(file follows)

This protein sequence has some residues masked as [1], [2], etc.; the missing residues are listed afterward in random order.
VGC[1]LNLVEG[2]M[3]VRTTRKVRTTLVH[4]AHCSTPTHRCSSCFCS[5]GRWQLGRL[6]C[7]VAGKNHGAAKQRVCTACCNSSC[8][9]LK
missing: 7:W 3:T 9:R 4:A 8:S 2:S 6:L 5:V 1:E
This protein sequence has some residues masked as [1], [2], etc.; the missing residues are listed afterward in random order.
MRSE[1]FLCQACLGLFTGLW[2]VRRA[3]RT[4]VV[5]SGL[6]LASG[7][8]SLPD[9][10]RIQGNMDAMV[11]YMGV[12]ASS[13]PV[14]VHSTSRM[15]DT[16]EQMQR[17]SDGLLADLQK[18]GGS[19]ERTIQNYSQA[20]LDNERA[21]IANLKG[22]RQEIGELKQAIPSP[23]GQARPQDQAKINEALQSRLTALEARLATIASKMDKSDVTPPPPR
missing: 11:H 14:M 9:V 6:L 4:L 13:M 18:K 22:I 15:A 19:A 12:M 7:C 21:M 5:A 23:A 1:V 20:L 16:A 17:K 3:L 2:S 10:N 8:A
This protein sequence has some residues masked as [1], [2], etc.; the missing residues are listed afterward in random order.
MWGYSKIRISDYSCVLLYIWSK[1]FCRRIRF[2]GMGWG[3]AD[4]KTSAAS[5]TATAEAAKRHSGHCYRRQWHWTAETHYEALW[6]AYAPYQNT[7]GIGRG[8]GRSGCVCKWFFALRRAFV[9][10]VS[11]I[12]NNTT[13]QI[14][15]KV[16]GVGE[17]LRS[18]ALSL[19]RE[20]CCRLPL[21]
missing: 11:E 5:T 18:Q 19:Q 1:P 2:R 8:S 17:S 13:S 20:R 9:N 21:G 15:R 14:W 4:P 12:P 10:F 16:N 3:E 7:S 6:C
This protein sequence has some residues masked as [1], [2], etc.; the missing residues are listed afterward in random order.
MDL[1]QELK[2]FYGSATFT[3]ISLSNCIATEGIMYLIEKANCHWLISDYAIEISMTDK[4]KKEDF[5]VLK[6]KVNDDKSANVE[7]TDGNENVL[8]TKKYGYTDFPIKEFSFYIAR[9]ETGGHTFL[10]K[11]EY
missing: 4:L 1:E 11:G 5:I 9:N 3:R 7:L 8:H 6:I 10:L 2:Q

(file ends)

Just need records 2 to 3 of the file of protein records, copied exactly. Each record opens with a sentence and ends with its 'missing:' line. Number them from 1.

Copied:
This protein sequence has some residues masked as [1], [2], etc.; the missing residues are listed afterward in random order.
MRSE[1]FLCQACLGLFTGLW[2]VRRA[3]RT[4]VV[5]SGL[6]LASG[7][8]SLPD[9][10]RIQGNMDAMV[11]YMGV[12]ASS[13]PV[14]VHSTSRM[15]DT[16]EQMQR[17]SDGLLADLQK[18]GGS[19]ERTIQNYSQA[20]LDNERA[21]IANLKG[22]RQEIGELKQAIPSP[23]GQARPQDQAKINEALQSRLTALEARLATIASKMDKSDVTPPPPR
missing: 11:H 14:M 9:V 6:L 4:L 13:M 18:K 22:I 15:A 19:A 12:M 7:C 21:M 5:A 23:A 1:V 20:L 16:A 17:K 3:L 2:S 10:N 8:A
This protein sequence has some residues masked as [1], [2], etc.; the missing residues are listed afterward in random order.
MWGYSKIRISDYSCVLLYIWSK[1]FCRRIRF[2]GMGWG[3]AD[4]KTSAAS[5]TATAEAAKRHSGHCYRRQWHWTAETHYEALW[6]AYAPYQNT[7]GIGRG[8]GRSGCVCKWFFALRRAFV[9][10]VS[11]I[12]NNTT[13]QI[14][15]KV[16]GVGE[17]LRS[18]ALSL[19]RE[20]CCRLPL[21]
missing: 11:E 5:T 18:Q 19:Q 1:P 2:R 8:S 17:S 13:S 20:R 9:N 21:G 15:R 14:W 4:P 12:P 10:F 16:N 3:E 7:S 6:C